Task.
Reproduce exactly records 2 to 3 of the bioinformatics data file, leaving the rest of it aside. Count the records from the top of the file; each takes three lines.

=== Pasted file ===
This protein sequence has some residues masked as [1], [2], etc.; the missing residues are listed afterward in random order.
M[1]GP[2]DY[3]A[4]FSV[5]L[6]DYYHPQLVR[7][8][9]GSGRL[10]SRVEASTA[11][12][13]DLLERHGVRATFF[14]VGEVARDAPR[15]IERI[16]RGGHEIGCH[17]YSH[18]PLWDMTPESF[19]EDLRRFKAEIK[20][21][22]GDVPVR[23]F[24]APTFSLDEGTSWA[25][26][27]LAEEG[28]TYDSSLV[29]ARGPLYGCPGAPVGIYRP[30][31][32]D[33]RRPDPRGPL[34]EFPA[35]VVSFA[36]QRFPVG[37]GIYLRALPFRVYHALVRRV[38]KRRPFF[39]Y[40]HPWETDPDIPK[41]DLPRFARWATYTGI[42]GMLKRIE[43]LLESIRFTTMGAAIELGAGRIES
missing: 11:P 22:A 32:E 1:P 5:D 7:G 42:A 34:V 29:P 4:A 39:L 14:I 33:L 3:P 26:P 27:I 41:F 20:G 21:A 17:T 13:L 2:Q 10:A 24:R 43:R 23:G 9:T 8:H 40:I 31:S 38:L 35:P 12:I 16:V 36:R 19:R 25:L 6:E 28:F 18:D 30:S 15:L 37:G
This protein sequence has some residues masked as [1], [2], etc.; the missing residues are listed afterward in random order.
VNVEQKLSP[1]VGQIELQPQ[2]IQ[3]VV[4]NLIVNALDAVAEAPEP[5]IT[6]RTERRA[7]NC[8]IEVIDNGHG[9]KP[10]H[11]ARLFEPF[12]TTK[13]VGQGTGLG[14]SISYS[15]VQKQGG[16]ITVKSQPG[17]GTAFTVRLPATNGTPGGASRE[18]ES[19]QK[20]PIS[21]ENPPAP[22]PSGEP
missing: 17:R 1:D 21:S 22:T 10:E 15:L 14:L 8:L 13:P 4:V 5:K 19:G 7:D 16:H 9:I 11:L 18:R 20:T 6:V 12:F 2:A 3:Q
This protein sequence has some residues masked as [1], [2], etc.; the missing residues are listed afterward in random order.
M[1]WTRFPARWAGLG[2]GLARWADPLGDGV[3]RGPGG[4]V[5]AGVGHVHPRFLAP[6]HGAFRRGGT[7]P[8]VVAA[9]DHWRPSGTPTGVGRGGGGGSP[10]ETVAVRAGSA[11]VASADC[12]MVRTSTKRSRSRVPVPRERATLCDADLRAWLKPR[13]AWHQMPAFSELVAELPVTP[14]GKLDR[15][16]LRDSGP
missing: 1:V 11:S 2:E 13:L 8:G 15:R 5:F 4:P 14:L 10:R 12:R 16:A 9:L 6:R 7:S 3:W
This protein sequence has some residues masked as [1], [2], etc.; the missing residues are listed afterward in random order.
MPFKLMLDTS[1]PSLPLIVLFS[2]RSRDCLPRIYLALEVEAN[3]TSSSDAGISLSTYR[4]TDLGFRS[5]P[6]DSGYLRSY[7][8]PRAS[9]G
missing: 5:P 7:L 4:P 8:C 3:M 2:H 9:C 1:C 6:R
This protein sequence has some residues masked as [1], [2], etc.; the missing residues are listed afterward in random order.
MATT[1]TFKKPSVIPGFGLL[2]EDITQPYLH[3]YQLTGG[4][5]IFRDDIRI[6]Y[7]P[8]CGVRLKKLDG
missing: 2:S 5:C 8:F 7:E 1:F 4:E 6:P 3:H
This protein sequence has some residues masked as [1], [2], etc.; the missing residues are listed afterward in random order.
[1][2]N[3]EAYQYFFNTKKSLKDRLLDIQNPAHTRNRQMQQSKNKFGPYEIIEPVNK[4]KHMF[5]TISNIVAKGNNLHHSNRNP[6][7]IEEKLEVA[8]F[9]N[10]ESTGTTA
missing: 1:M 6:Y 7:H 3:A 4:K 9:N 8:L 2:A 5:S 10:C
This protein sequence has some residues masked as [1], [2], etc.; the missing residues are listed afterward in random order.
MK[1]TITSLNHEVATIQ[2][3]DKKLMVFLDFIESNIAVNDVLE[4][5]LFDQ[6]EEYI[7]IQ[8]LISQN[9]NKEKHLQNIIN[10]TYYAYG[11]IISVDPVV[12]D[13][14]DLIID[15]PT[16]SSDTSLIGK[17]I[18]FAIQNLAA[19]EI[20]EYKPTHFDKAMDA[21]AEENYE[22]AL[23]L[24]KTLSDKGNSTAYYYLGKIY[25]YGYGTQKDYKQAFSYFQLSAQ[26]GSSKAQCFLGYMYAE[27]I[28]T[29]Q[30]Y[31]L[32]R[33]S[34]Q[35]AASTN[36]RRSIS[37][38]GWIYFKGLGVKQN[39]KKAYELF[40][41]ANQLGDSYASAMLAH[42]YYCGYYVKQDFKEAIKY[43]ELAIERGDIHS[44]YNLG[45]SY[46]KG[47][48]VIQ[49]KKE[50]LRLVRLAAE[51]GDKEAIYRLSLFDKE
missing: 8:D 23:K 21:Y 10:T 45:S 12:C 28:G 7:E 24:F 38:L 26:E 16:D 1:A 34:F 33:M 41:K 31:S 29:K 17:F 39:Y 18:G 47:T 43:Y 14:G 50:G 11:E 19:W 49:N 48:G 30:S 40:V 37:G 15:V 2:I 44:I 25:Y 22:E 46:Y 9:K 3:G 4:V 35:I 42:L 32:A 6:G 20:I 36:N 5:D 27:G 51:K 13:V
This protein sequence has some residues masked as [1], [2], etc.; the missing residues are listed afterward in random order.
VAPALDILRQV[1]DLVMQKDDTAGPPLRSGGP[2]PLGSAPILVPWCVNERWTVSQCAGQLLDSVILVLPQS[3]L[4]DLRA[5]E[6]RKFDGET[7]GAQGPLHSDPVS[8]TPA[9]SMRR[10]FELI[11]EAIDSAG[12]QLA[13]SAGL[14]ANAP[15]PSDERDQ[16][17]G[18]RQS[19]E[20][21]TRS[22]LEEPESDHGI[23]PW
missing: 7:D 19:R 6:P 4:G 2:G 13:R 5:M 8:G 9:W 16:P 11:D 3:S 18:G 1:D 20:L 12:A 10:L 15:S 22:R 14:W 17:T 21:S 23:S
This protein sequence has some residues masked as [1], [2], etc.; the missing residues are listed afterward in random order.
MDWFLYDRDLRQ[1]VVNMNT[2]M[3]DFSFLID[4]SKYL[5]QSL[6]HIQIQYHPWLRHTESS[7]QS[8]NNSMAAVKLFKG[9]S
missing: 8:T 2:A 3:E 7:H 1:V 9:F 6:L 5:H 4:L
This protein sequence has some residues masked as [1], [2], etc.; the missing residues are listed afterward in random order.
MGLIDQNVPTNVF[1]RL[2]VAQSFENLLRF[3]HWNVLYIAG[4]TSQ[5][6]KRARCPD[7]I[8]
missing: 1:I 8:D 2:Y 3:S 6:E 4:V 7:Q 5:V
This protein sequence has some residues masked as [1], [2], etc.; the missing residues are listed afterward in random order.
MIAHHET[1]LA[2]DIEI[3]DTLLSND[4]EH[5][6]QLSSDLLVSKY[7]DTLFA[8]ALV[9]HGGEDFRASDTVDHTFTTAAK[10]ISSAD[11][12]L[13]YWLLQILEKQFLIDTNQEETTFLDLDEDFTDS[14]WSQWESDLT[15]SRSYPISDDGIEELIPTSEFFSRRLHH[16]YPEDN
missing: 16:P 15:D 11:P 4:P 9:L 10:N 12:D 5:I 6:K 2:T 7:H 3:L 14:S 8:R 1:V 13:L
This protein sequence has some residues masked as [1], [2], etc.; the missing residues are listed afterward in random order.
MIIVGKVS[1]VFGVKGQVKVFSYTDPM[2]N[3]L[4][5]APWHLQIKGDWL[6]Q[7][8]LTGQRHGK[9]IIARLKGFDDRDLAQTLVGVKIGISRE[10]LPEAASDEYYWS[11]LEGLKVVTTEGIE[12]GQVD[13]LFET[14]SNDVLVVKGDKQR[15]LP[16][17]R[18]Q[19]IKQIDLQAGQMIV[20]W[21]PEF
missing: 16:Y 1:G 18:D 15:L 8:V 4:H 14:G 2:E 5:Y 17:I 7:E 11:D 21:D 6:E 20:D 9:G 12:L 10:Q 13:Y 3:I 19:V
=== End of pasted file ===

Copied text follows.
This protein sequence has some residues masked as [1], [2], etc.; the missing residues are listed afterward in random order.
VNVEQKLSP[1]VGQIELQPQ[2]IQ[3]VV[4]NLIVNALDAVAEAPEP[5]IT[6]RTERRA[7]NC[8]IEVIDNGHG[9]KP[10]H[11]ARLFEPF[12]TTK[13]VGQGTGLG[14]SISYS[15]VQKQGG[16]ITVKSQPG[17]GTAFTVRLPATNGTPGGASRE[18]ES[19]QK[20]PIS[21]ENPPAP[22]PSGEP
missing: 17:R 1:D 21:S 22:T 10:E 15:L 14:L 8:L 13:P 4:V 5:K 19:G 7:D 16:H 9:I 11:L 18:R 20:T 6:V 12:F 2:A 3:Q
This protein sequence has some residues masked as [1], [2], etc.; the missing residues are listed afterward in random order.
M[1]WTRFPARWAGLG[2]GLARWADPLGDGV[3]RGPGG[4]V[5]AGVGHVHPRFLAP[6]HGAFRRGGT[7]P[8]VVAA[9]DHWRPSGTPTGVGRGGGGGSP[10]ETVAVRAGSA[11]VASADC[12]MVRTSTKRSRSRVPVPRERATLCDADLRAWLKPR[13]AWHQMPAFSELVAELPVTP[14]GKLDR[15][16]LRDSGP
missing: 1:V 11:S 2:E 13:L 8:G 15:R 5:F 4:P 14:L 10:R 12:R 16:A 9:L 6:R 7:S 3:W